Earth Holding Community: Inter-Activism

How our Hearts, Hands, and Global Spheres of Care Coalesce and Manifest Through Earth-Holding Actions

Dear friends, 
For this issue, we offer some inspiring news from Earth Holders around the world about how they are weaving Earth-holding practices into their lives and communities in Brazil, Latin America; Chesapeake Bay, US; and Ontario, Canada. Their stories provide examples of the wide range of ways we can practice Engaged Buddhism and Sangha building to protect the Earth–from mindful trash cleanups to legislative actions to gardening in our homes.

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How our Hearts, Hands, and Global Spheres of Care Coalesce and Manifest Through Earth-Holding Actions

Dear friends, 
For this issue, we offer some inspiring news from Earth Holders around the world about how they are weaving Earth-holding practices into their lives and communities in Brazil, Latin America; Chesapeake Bay, US; and Ontario, Canada. Their stories provide examples of the wide range of ways we can practice Engaged Buddhism and Sangha building to protect the Earth–from mindful trash cleanups to legislative actions to gardening in our homes. May these offerings inspire and nourish your Earth holding aspirations and practice!
–The Earth Holder Caretaking Council Editorial Team

Earth Holders Blossoming in Brazil and Across Latin America

By Maíra Fernandes de Melo

It was late 2020 and Pantanal, the largest wetland in the Americas, was burning. I was many miles away and handling my own local chaos amidst the COVID crisis in Rio de Janeiro. But as an activist engaged in several climate-justice networks, I was connected 24/7 to the terrifying reality of massive wildfires. Every day, my cell phone brought reports, photos, appeals to volunteers, and requests for material help. To this day, in my mind I carry as a bell of mindfulness the image of a burnt dead jaguar, her mouth wide open in a last attempt to gasp for air before succumbing.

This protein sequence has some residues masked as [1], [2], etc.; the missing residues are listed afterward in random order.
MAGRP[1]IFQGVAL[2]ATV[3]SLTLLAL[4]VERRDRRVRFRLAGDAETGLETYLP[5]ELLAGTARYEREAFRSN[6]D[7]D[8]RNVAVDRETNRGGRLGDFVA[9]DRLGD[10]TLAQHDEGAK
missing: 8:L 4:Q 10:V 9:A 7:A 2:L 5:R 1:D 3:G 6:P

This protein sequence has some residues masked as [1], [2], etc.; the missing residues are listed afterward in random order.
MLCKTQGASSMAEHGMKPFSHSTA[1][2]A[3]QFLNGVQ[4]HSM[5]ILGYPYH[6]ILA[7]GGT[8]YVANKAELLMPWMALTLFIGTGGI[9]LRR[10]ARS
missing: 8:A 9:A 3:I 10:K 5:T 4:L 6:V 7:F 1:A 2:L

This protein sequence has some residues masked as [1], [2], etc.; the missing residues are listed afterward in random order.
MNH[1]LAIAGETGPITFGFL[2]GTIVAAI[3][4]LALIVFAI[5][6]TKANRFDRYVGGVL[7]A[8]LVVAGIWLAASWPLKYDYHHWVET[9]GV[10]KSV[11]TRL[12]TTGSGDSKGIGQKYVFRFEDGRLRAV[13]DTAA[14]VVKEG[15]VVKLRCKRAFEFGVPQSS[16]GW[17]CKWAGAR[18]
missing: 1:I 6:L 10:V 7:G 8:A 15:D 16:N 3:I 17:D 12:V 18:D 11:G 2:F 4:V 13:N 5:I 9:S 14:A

Social justice themes are controversial in our Sanghas and I didn't want to generate any discomfort—so I didn't share about my pain, which then spread as fast as the fires in Pantanal. Luckily, the universe eventually unfolded the Earth Holder Community website in front of me. I remember my joy in my first Earth Holder Community meeting, which included pronoun statements, land acknowledgments, and BIPOC sharing rooms. Our local Sangha’s dynamics were far from incorporating those practices. I had never seen that in a spiritual context! I was so happy! When the Earth Holder Community meeting ended, I texted a local Sangha friend: “Just found our oasis!”

Mindfulness “Atlantic Forest” Day; photo by Saulo Nicola

With regular attendance, crying as needed and sharing freely, I started making new Dharma friends and little by little, my suffering eased. Knowing I had lived in Argentina, the Earth Holder Community coordinator, Simona Coayla-Duba, invited me to join the group working to create a Spanish-speaking Earth Holder Community. A few months later, in 2021, it blossomed: Abrazadores de la Tierra, a worldwide Earth Holder Community of Hispanohablantes

The community is rapidly increasing and bearing fruit. Smaller Abrazadores de la Tierra local Sanghas have already manifested in México, and Abrazadores de la Tierra practices are being incorporated by regular Sanghas in other Spanish-speaking communities. Although most participants are from Abya Ayla territory, practitioners from the US and Europe have been working to manifest a Spanish-speaking Earth Holder Community since the beginning, both as core team and attendees. As my participation proves, you don’t have to be a native Spanish speaker to join Abrazadores. After all, speaking the language of the heart is the only thing we need to hold our Mother in our arms.

In Brazil, I began to obsessively talk about the Earth Holder Community, and friends from our local Sanghas eventually joined Earth Holders (English) or Abrazadores (Spanish) online gatherings, while the aspiration for a Brazilian Earth Holder Community sprouted. Earlier this year, we had our first Guardiões da Terra (meaning Earth Holders in Portuguese)–with Plum Village practitioners from all over Brazil, attendees from other Buddhist traditions, and even some non-Buddhists.

Along with regular gatherings, during Water Week, Guardiões da Terra offered public meditations in various parts of Brazil and, in Rio, we did a mindful trash collection at the beach. It was a great opportunity to practice aimlessness, since we were able to clean just half of a block, and also non-judgment–who still throws litter on the beach?! We marched mindfully in the last Climate Strike and had a wonderful Mindfulness “Atlantic Forest” Day.

photo by Saulo Nicolai